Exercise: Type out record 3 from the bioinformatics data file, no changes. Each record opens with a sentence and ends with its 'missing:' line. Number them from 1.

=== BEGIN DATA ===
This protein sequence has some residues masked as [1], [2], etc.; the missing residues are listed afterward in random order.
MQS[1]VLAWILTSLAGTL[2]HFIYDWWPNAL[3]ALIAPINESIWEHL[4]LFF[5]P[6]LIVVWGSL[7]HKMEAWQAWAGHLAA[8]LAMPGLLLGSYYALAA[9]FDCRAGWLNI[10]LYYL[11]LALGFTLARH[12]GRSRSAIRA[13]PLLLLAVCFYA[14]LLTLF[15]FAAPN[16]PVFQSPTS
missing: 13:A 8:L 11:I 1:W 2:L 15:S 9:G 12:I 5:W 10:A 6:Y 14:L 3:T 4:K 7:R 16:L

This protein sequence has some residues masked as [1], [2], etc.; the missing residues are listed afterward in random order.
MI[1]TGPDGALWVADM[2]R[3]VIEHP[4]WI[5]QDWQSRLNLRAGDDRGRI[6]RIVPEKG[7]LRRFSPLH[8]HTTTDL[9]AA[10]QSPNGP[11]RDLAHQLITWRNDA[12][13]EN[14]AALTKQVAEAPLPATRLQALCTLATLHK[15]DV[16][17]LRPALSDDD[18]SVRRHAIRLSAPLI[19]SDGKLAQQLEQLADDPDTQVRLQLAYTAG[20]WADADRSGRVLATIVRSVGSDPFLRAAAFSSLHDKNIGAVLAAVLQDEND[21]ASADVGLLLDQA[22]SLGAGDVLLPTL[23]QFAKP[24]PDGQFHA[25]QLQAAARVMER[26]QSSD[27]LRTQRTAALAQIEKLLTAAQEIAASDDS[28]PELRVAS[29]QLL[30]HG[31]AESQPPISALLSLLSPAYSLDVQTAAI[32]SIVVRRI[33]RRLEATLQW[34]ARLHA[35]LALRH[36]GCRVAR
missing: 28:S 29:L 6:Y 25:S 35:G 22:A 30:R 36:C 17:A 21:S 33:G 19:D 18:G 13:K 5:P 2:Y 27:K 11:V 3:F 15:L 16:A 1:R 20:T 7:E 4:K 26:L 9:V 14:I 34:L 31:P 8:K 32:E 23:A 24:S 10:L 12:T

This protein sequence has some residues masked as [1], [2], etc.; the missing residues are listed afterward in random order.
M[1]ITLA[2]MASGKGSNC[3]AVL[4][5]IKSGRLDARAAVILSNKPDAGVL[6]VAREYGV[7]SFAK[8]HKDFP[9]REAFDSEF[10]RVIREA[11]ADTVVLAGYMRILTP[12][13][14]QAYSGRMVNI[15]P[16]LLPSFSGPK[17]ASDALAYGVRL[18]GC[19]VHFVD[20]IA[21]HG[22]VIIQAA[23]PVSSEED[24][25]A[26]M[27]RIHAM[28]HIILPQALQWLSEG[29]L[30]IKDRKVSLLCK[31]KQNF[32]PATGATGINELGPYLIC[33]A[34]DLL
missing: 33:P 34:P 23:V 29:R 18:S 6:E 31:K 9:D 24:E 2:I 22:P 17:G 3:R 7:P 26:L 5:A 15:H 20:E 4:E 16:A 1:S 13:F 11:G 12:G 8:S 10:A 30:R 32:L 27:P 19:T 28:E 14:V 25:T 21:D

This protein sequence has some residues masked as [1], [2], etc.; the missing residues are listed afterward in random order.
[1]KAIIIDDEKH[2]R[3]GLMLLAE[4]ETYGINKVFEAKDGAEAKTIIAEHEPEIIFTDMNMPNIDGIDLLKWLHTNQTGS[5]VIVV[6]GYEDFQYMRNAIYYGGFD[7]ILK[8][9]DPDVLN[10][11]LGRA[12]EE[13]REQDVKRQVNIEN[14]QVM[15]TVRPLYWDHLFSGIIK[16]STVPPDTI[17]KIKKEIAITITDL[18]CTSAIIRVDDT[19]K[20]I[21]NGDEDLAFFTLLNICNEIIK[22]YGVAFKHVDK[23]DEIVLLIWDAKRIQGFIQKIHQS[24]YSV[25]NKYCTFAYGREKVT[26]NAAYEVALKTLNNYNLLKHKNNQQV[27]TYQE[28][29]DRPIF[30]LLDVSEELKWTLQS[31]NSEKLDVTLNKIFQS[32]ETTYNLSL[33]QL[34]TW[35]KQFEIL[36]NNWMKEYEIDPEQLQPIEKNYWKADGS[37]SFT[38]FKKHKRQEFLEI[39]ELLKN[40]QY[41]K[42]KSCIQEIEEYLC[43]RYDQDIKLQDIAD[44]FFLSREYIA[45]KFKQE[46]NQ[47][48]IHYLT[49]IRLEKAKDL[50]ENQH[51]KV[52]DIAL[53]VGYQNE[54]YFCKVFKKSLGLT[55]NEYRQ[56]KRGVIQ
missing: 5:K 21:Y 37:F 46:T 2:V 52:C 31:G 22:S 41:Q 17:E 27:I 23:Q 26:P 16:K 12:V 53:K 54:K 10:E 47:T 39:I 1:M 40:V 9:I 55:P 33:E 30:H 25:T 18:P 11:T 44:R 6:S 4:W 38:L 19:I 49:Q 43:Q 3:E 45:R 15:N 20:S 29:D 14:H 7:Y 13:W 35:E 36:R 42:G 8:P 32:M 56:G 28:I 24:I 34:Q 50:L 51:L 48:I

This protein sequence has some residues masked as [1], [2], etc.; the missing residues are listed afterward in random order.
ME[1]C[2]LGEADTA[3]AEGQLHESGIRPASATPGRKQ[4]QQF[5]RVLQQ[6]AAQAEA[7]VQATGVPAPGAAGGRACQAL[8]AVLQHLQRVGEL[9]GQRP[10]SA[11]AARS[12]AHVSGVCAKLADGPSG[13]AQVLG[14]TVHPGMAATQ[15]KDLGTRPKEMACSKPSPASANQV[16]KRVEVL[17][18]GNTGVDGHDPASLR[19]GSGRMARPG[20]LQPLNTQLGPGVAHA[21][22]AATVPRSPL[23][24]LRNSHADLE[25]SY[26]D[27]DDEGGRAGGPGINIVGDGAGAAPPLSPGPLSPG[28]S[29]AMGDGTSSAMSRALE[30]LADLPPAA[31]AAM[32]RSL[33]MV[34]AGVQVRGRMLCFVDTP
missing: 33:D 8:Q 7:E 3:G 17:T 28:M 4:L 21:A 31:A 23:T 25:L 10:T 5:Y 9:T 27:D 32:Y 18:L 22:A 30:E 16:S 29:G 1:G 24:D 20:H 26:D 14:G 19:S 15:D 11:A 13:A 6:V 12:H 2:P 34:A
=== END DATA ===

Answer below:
This protein sequence has some residues masked as [1], [2], etc.; the missing residues are listed afterward in random order.
M[1]ITLA[2]MASGKGSNC[3]AVL[4][5]IKSGRLDARAAVILSNKPDAGVL[6]VAREYGV[7]SFAK[8]HKDFP[9]REAFDSEF[10]RVIREA[11]ADTVVLAGYMRILTP[12][13][14]QAYSGRMVNI[15]P[16]LLPSFSGPK[17]ASDALAYGVRL[18]GC[19]VHFVD[20]IA[21]HG[22]VIIQAA[23]PVSSEED[24][25]A[26]M[27]RIHAM[28]HIILPQALQWLSEG[29]L[30]IKDRKVSLLCK[31]KQNF[32]PATGATGINELGPYLIC[33]A[34]DLL
missing: 33:P 34:P 23:V 29:R 18:S 6:E 31:K 9:D 24:E 2:I 22:P 17:G 3:R 7:P 26:L 5:A 15:H 20:E 4:E 16:A 1:S 13:F 11:G 12:G 8:S 10:A 30:R 32:L 27:P 19:T 28:E 14:V 25:T 21:D